Think of his daybook as a dance card, an archive of encounters, both anticipated and accidental. A girl with a neon Afro, followed by the arts patron who must be portrayed in a “manner befitting.”
Juan Pont Lezica can switch gears like a sports car. And like the prizes pulled from a magi-cian’s hat, the photo might be a bouquet or a bunny. Artistically, it is always revelatory.
Juan Pont Lezica is a photographer Born in Buenos Aires, Argentina with more than 20 years of experience in fashion, music and commercial photography. cyc studio provides graphic design, art direction, wardrobe styling, hair and make up artist, executive portraits and fine art portraits.
Juan’s story is one hard to imagine in the United States. An only son, a gifted athlete well on his way to playing professional sports, given a box of paint and brushes instead, and a nudge toward art. Juan was that young soccer star in Buenos Aires. And thirty years later, it’s clear that his parents played the right hunch.
But oil paint takes too long to dry. Photographs, on the other hand, can be seen quickly, twice—the moment they’re taken, then later, even better, as they come to life on paper.
He has created high-impact fashion, art, editorial, and commercial photography on three continents for three decades. Yet he can quickly recall the first portrait he considered a keeper. “I took pictures of a girl in a bar in Germany, portraits, very classic with beautiful grain . . . they inspired me for a long time. And that’s the key. I want to reach a point where, decade after decade, the work still looks contemporary, current. The photos after years and years are still strong.”
This article by Demetria Kalodimos – featured in The Nashville Arts Magazine
Pont Lezica has enjoyed a life as exotic as his name. At last count, he had seen 288 cities of the world. Fluent in five languages, he was hardly an ordinary tourist. Fueled with cash earned as a pioneering dance deejay, Juan left Argentina after the military coup of 1976 and caught an artis-tic spark in Europe. Formal study in lighting and technique came in Munich, Germany, where he began crafting a signature style. Work in a photo lab paid the bills, while creative currency came from his appren-ticeships to some of the top photographers in France and Germany, including Jean Paul Mann and Christopher Martin.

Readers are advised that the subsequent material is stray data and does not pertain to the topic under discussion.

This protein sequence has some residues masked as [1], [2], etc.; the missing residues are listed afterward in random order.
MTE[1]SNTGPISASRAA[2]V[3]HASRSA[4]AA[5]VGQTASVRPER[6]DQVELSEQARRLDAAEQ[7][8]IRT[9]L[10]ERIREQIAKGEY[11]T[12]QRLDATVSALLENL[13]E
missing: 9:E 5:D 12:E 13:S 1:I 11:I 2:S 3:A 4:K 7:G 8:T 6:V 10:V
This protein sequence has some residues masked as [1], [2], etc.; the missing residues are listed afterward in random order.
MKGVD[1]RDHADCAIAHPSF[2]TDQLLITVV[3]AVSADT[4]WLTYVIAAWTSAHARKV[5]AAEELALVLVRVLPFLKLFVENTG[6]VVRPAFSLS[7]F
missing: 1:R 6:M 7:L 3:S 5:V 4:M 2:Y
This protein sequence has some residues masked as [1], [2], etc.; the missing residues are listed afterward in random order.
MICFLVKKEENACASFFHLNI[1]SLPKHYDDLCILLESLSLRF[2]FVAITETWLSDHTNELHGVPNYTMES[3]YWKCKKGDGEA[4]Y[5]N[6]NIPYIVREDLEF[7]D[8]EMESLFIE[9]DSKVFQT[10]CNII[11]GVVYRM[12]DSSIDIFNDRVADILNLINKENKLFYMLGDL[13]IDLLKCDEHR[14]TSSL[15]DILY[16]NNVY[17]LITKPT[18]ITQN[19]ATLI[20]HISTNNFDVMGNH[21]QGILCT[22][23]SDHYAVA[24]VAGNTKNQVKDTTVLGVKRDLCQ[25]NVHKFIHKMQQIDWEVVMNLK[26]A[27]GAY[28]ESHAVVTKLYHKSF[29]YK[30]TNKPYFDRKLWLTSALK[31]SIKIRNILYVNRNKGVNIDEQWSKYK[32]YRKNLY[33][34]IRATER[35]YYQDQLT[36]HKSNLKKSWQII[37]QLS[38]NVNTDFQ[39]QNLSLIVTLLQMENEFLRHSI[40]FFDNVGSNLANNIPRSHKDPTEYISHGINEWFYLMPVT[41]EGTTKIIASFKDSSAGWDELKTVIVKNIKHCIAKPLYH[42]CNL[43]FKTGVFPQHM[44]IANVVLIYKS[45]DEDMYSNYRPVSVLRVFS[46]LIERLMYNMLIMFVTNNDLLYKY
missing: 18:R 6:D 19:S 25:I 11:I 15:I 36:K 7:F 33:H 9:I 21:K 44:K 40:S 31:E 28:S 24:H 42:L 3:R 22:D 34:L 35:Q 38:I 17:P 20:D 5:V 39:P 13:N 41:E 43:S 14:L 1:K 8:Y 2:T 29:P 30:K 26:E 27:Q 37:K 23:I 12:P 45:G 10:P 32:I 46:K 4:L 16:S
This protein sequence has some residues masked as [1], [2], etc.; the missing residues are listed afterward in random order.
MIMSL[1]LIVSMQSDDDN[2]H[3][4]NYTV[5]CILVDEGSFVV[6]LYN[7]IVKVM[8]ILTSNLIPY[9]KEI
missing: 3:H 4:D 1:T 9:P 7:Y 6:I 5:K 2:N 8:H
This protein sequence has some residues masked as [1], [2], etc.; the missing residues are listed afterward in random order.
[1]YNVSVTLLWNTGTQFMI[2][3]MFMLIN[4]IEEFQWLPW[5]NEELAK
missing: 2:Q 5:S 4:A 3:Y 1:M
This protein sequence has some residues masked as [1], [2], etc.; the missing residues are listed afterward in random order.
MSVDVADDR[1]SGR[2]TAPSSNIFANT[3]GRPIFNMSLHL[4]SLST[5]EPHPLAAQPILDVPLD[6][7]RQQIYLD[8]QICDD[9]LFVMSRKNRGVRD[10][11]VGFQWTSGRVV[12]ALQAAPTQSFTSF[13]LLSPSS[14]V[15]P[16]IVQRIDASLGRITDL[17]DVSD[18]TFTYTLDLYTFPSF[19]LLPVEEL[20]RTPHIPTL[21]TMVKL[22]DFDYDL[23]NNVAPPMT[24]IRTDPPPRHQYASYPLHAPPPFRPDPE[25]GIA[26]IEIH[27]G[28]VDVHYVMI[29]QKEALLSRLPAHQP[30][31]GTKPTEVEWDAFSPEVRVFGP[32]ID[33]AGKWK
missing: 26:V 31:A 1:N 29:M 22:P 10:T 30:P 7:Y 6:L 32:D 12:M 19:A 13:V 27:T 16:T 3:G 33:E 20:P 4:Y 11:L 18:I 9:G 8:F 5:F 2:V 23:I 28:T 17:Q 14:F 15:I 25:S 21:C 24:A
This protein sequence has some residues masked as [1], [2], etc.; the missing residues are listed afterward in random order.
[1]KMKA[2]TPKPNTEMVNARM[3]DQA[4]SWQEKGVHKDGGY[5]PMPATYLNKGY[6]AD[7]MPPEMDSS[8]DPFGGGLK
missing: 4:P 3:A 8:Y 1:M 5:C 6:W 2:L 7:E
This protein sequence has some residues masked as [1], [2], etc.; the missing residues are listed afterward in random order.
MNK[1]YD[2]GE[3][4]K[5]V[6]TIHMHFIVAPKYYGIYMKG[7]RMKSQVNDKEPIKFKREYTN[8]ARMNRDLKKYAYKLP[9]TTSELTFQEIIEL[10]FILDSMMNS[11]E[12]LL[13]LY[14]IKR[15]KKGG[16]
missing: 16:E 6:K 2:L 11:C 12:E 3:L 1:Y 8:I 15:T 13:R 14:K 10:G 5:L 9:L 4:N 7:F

“(In the lab), we actually processed a lot of older material from Hollywood, transferring early format photo gels to film. I learned a lot of technical things, processing times, calibrating colors, and it’s funny, that’s not at all what I do in photography now. The technique I use now is much more simple. I’m not technical, yet I’m very detailed and demanding. If some-thing is not working, I don’t give up, I make it work. I am persistent. If I wanted to do it, I don’t see any reason why I can’t.”
Lately, Juan is poring through books at the Brentwood Library, stacks of those heavy art anthologies, loaded with even heavier subject matter. Crucifixion scenes, baroque canvases bubbling with brocade and bare-ness, iconic sculpture like Rodin’s The Kiss. The idea is to resurrect these masterpieces through photography.
“I am thinking maybe on the sculpture I will paint the models white or grey and apply plaster to make it appear like real rock, where the figure emerges. I hope to have twenty to twenty-five pieces, even detailed triptychs. No Photoshop, no shortcuts. We will recreate the scene, in a real way.”
He still won’t have to wait for the paint. Yet, in a way, the photographer is taking up the “brush” again, in an era where technology, he says, has impaired our collective eye. “People have changed their eye, their view. They don’t recognize film from digital. If I showed you a certain image today, you don’t see the subtlety. There is a new generation of young photographers who have never shot a picture on film! Digital has brought too much detail, too much perfection. Sure, there are images in high definition that are impactful, but when it comes to people, some-times you don’t want to see that much.”